(Re)Creating "Society in Silico": Surveillance Capitalism, Simulations and Subjectivity in the Cambridge Analytica Data Scandal


This article provides a different angle to understand the Cambridge Analytica (CA) data scandal. It focuses on the role of models and simulations in the big data campaigning tools CA allegedly used, and their epistemological and ontological potential to produce and reproduce voters' digital doubles that would first colonise and eventually replace the analogue selves they were related to. By integrating and revising Zuboff's surveillance capitalism framework with Debord's classic theory of the Spectacle, the article argues that the dystopian simulations played as real life experiments by surveillance capitalist firms such as CA have the ultimate goal of replacing analogue humanity with digital humanity – the two kinds are ontologically different albeit dialectically related. The predictive models that these simulations produce are only as good as the capacity of the digital doubles in the simulations to shape the behaviour of analogue selves in line with the simulations' parameters and goals.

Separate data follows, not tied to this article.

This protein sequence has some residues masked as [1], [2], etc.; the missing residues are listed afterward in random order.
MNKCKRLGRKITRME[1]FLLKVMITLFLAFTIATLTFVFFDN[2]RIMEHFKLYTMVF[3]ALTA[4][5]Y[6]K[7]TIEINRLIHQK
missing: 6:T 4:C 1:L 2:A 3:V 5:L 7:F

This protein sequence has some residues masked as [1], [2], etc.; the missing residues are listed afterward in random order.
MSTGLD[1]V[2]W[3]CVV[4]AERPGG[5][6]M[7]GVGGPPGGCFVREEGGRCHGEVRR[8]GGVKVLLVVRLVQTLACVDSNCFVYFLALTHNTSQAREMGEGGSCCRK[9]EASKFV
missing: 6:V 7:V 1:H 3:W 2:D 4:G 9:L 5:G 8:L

DOI Code: 10.1285/i20356609v14i2p954

Keywords: Capitalism; digital democracy; digitalisation; simulation; spectacle; subjectivity; surveillance

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